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With so many students making up much of the regular festival crowds, it was inevitable that college’s would seek to put on their own gigs too, organised by students.
Of course, many college principals were against the kids getting their groove on and this led to stand-offs between student entertainment committees and the squares. Inevitably though, there were always some staff who felt the kids should be allowed to celebrate their new and groovy culture and thus one way or another, a show was put on. The fear of a massive drugs freak-out and that there’d be people getting it on in the streets, was ever present with the older generation but it was almost always overblown and an overreaction.
So it was in early May of 1970 when UMass Dartmouth hosted an outdoor music festival that attracted over 100,000 hairy freakers to the campus. Held in a field by Cedar Dell Pond the “Woods of Dartmouth,” was obviously modeled after Woodstock (which festival wasn’t after 1969?!) and it was organized by students, so obviously it lost money, where the money went, well who knows man, we ain't no bread heads, dude. Money is like the wind, it’s everywhere and nowhere, baby.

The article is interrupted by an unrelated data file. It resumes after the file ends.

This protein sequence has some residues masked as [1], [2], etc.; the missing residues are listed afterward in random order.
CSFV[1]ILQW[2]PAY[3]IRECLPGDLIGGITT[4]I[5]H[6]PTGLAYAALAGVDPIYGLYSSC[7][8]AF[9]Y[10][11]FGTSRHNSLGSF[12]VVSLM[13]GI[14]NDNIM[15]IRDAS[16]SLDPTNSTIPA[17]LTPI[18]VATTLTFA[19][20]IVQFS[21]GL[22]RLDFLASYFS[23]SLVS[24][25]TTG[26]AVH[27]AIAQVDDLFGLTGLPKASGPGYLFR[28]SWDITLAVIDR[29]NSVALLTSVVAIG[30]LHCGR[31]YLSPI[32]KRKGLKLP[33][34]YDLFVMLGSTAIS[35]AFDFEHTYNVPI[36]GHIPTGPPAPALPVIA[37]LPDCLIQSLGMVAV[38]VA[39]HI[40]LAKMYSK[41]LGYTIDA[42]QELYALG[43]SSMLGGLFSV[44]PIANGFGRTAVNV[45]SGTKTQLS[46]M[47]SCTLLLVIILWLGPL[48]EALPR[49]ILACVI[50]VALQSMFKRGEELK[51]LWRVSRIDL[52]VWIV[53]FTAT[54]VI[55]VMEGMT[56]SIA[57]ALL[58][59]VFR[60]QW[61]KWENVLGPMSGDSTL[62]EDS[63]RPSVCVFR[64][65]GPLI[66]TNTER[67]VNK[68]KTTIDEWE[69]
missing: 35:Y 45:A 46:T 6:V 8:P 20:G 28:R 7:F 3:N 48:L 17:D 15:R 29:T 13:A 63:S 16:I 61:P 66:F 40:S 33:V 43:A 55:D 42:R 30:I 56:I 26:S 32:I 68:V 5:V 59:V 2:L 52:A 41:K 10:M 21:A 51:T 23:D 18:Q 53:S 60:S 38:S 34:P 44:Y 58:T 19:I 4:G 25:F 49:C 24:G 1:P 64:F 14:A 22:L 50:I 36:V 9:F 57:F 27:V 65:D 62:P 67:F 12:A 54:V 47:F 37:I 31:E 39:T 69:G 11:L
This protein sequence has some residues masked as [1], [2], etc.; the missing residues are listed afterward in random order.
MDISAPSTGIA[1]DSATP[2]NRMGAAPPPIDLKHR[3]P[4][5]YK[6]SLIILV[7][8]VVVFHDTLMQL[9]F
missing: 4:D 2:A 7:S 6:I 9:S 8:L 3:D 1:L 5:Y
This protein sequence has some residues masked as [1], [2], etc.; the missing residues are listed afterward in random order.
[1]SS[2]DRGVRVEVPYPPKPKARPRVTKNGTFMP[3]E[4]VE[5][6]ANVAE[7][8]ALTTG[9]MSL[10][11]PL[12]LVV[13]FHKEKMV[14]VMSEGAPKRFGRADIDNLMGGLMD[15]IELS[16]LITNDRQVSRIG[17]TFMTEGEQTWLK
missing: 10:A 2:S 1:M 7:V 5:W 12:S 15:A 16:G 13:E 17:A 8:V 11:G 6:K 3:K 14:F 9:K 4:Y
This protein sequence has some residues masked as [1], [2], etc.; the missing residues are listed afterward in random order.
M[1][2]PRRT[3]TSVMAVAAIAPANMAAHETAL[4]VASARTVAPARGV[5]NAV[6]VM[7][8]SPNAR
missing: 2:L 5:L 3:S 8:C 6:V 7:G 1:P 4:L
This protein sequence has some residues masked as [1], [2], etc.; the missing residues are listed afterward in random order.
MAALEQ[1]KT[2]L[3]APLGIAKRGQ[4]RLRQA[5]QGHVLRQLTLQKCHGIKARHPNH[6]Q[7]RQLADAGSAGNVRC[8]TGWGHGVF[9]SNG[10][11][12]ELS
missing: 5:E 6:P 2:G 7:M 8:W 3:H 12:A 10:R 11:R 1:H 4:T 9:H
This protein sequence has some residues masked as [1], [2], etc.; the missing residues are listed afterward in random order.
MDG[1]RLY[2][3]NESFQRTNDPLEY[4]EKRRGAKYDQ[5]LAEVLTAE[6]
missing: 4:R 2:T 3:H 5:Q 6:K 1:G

However, they did sell a lot of tickets at just $3 per day and put together three days of great bands. On May 1st: Transition, Ides of March, Ten Wheel Drive, Rhinoceros and The Neptunes played; Ten Wheel Drive was reported as going down an absolute storm. Always loved them. Genya Ravan was a helluva singer.
For May 2nd’s show, they managed to book Crosby, Stills, and Nash! (maybe that’s where the money went? They can’t have been cheap) Also on the bill were The Jefferson Thomas Show, The Byrds, Country Funk, Transition (again), Street Scene, The Neptunes, Spring Flood, Eastern Sound Company, Federation Nyne, Tombstone Blues;
The final day featured Fleamarket, Guess Who, Manfred Mann, Orpheus, Street Scene, Grand Funk Railroad, Benefit Street.
Reports suggest the Guess Who took away the honours as best band of the festival. They had released American Woman two months earlier and it was already a big hit on FM radio, also making 49 on the Billboard 100.
The weather was not the best but it is fondly remembered all the same. There were many of these college organised festivals which did much to perpetuate the scene and grow the culture of rock and roll.